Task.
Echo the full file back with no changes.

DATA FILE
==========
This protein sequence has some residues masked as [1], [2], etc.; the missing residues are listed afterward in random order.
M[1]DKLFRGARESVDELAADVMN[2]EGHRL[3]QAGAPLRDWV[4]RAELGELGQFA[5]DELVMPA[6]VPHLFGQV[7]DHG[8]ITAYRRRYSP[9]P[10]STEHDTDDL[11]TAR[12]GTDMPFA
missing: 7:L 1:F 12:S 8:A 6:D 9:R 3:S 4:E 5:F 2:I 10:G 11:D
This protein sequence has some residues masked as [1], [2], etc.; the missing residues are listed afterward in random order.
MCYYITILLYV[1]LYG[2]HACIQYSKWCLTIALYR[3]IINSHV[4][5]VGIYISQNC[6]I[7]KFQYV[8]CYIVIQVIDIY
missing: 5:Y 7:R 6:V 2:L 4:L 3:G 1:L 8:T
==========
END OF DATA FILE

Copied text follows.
This protein sequence has some residues masked as [1], [2], etc.; the missing residues are listed afterward in random order.
M[1]DKLFRGARESVDELAADVMN[2]EGHRL[3]QAGAPLRDWV[4]RAELGELGQFA[5]DELVMPA[6]VPHLFGQV[7]DHG[8]ITAYRRRYSP[9]P[10]STEHDTDDL[11]TAR[12]GTDMPFA
missing: 7:L 1:F 12:S 8:A 6:D 9:R 3:S 4:E 5:F 2:I 10:G 11:D
This protein sequence has some residues masked as [1], [2], etc.; the missing residues are listed afterward in random order.
MCYYITILLYV[1]LYG[2]HACIQYSKWCLTIALYR[3]IINSHV[4][5]VGIYISQNC[6]I[7]KFQYV[8]CYIVIQVIDIY
missing: 5:Y 7:R 6:V 2:L 4:L 3:G 1:L 8:T